A lawyer for families suing over the deadly 2009 crash of a plane into a house near Buffalo, N.Y., says newly released emails show the flight's operator, Colgan Air, doubted its pilot's ability to fly the plane six months before it crashed.
Despite misgivings, Capt. Marvin Renslow was allowed to fly the Q400 plane one month after Colgan managers exchanged emails showing he failed to make a list of pilots to be promoted from a smaller Saab plane, attorney Hugh Russ III said Friday.
All 49 people on board the Newark, N.J.-to-Buffalo flight and a man on the ground died when it went into an aerodynamic stall and crashed into a house in a residential neighborhood in Clarence on Feb. 12, 2009.
The emails are part of wrongful death lawsuits filed by passengers' families claiming the plane's pilots were improperly trained and made errors. The cases are pending in U.S. District Court in Buffalo.
Colgan parent Pinnacle Airlines said it submitted the August 2008 emails as part of the court cases three months ago but lifted the confidential designation Friday at the families' request.
"You are correct. (Renslow) had a problem upgrading," Colgan chief pilot Bill Honan wrote to Colgan officials in one email.
"He is already off the list," Honan wrote in another, referring to pilots targeted for promotion to the Q400.
But about a month later Colgan did promote Renslow to fly Q400s, Russ said.
Russ, who represents several victims' families, said the emails show Colgan put profits ahead of safety by choosing to promote Renslow to a larger, more complex plane even though they knew he wasn't ready.
At the time, Colgan was growing rapidly and had expanded its fleet to include new Q400s, a turboprop airliner that seats about 50 people. The smaller Saab 340 typically seats 30 to 36 people.
Jennifer West, whose husband, Ernie, died in the crash two miles from their Clarence home, said the emails prove what the families have said all along, that Renslow shouldn't have been flying the plane.
"It's in black and white print that he is not qualified to be upgraded to fly the Q400," she said. "They said he was off the list. What I want to now is who put him back on the list. If you're not qualified, you're not qualified."
In the emails, Colgan officials recognize that Renslow "doesn't have the minimum time (flight hours) for this, that he is not qualified by virtue of his training problems and failures. They explicitly decide not to promote him because he's not qualified, and then a month later, for whatever reason, they promoted him anyway," Russ said.
In a statement, Pinnacle said Colgan's chief pilot required Renslow to pass an additional proficiency check before being allowed to begin transitioning from the Saab 340 turboprop to the Q400. He then passed Colgan's Federal Aviation Administration-approved Q400 training program and 20 hours of transition experience without any problems, the airline said.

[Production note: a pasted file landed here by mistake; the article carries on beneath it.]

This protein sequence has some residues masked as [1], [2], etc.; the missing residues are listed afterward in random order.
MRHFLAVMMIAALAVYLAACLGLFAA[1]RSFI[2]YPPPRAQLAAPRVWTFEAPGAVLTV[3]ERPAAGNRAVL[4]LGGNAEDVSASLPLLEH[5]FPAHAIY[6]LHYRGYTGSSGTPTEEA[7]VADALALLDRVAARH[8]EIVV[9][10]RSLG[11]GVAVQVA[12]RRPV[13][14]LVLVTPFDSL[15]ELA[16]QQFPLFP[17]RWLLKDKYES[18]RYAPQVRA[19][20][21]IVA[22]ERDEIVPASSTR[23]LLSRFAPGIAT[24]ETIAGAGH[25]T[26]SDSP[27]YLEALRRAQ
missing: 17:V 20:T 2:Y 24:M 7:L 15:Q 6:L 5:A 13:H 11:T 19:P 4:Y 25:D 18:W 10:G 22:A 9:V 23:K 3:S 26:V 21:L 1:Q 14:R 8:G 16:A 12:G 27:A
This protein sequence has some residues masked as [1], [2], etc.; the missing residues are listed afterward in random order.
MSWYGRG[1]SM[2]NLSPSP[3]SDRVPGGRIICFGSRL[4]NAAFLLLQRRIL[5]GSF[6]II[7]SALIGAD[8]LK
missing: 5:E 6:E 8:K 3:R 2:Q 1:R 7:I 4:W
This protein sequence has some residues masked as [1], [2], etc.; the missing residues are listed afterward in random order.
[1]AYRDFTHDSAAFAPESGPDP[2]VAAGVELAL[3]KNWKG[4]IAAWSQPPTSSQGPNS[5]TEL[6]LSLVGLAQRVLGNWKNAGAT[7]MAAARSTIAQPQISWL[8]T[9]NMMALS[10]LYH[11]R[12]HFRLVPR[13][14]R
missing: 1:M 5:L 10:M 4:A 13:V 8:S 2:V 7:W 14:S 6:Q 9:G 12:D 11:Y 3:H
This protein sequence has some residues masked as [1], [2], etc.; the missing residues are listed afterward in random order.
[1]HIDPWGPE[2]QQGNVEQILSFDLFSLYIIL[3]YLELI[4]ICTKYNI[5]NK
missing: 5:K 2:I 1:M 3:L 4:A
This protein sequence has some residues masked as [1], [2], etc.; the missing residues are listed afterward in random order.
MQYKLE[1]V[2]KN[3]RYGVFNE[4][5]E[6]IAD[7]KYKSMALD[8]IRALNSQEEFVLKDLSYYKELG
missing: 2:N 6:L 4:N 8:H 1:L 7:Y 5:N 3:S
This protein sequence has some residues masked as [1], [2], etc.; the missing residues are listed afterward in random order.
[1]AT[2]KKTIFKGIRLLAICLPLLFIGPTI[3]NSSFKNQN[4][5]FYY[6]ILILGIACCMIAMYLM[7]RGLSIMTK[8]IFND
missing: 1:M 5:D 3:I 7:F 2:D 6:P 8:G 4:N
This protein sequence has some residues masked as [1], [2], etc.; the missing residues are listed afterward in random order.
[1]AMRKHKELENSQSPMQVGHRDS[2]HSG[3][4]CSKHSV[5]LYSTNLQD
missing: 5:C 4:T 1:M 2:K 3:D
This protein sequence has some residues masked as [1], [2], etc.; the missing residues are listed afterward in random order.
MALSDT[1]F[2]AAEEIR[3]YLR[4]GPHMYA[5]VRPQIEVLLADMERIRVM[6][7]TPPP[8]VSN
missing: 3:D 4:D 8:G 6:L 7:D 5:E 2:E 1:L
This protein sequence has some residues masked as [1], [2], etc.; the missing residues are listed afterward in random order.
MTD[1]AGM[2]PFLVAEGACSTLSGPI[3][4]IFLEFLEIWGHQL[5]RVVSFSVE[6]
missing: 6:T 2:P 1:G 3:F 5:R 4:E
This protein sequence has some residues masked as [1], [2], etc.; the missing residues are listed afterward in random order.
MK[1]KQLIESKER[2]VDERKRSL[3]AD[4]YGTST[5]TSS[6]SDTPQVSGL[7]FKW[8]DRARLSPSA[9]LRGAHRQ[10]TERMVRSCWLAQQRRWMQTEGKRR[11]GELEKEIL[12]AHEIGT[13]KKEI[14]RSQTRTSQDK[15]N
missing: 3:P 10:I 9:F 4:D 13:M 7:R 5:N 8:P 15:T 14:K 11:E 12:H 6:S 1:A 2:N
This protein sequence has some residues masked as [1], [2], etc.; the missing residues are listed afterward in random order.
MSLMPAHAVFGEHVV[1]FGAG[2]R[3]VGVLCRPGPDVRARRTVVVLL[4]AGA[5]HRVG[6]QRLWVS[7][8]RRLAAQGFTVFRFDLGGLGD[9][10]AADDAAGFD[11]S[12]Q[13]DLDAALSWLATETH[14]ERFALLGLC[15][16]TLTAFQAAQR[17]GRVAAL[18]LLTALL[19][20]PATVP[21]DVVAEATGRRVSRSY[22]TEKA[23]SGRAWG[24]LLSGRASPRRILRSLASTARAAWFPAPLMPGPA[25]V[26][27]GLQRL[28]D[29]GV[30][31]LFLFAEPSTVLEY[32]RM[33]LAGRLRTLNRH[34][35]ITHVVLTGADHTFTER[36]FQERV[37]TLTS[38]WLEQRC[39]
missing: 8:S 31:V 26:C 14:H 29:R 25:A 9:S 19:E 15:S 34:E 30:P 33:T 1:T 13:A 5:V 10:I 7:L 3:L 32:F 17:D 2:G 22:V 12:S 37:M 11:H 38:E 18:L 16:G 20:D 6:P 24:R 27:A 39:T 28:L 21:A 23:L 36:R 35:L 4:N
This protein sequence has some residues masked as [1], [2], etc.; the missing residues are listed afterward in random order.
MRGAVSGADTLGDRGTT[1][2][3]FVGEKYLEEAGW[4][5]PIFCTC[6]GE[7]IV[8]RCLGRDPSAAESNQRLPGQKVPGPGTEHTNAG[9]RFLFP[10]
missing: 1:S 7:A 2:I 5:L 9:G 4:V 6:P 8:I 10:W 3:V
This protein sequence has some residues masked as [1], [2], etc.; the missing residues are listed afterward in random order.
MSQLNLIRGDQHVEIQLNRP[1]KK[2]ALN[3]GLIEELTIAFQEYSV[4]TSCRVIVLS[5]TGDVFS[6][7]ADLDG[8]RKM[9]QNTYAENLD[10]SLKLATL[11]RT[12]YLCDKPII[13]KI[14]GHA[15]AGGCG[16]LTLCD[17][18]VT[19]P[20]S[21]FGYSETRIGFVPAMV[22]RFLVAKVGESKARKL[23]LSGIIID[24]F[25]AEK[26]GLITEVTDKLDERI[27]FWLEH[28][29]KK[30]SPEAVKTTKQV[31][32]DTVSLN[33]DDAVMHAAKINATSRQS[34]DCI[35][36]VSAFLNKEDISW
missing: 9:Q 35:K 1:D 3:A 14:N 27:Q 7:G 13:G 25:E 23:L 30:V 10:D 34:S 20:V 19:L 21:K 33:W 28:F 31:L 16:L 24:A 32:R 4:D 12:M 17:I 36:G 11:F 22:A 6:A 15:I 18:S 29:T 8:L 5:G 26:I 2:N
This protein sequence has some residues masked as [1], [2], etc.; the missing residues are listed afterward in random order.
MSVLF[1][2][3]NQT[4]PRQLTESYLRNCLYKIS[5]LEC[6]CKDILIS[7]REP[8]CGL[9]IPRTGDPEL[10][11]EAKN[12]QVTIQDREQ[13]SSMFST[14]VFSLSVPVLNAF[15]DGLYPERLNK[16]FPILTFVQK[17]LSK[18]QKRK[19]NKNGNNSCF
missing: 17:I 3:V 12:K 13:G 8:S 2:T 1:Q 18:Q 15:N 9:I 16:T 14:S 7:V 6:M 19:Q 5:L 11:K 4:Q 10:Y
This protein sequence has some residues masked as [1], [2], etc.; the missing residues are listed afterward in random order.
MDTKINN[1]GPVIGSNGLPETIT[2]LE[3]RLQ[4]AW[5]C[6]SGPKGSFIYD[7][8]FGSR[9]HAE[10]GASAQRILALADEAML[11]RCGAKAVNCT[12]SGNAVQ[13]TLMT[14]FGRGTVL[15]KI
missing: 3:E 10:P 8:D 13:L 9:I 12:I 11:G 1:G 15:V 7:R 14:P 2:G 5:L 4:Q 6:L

"Captain Renslow was properly trained, certified and qualified under all applicable federal aviation regulations to act as pilot-in-command of a Q400 aircraft," the statement said.
Keith Holloway, a spokesman for the National Transportation Safety Board, said the emails weren't provided to the board during its yearlong investigation of the crash.
The investigation found that an "inappropriate response" by the captain to a key piece of safety equipment caused the crash. The board also said the flight crew's inattention to airspeeds, their violation of regulations prohibiting unnecessary conversation during takeoffs and landings, and the air carrier's inadequate procedures for entering airspeeds for freezing weather were contributing factors.
Lawsuits that do not settle are expected to go to trial in March.
At a status conference earlier this month, another attorney, James Kreindler, had referred to the then-classified emails as "a turning point" in the case.
John Cox, an aviation safety consultant and former airline pilot, said any pilot, including Renslow, who met the qualifications to fly the Saab 340 was also technically qualified to fly the Q400. The same number of hours of flight experience and an airline transport license are required for both.
But Cox said he was surprised NTSB wasn't given the emails.
"It's something I know the NTSB would be interested in," Cox said.
West said she was glad the emails were made public, especially after the last court session when Colgan lawyers had argued to keep them confidential, at one point asking the judge to clear the courtroom, which included reporters. The judge refused.
"They called the emails the smoking gun, to me that (the request) was the bullet in the gun," West said.
"This is something that should have been brought to light in the NTSB investigation two years ago," said Kevin Kuwik, a college basketball coach whose girlfriend, Lorin Mauer, was killed in the crash.
"I don't know about from a legal standpoint, but it's clearly very relevant from a safety standpoint," said Kuwik, who is not part of any lawsuit against Pinnacle. "This is a shining example once again that this was a very avoidable and preventable accident."
Lowy reported from Washington.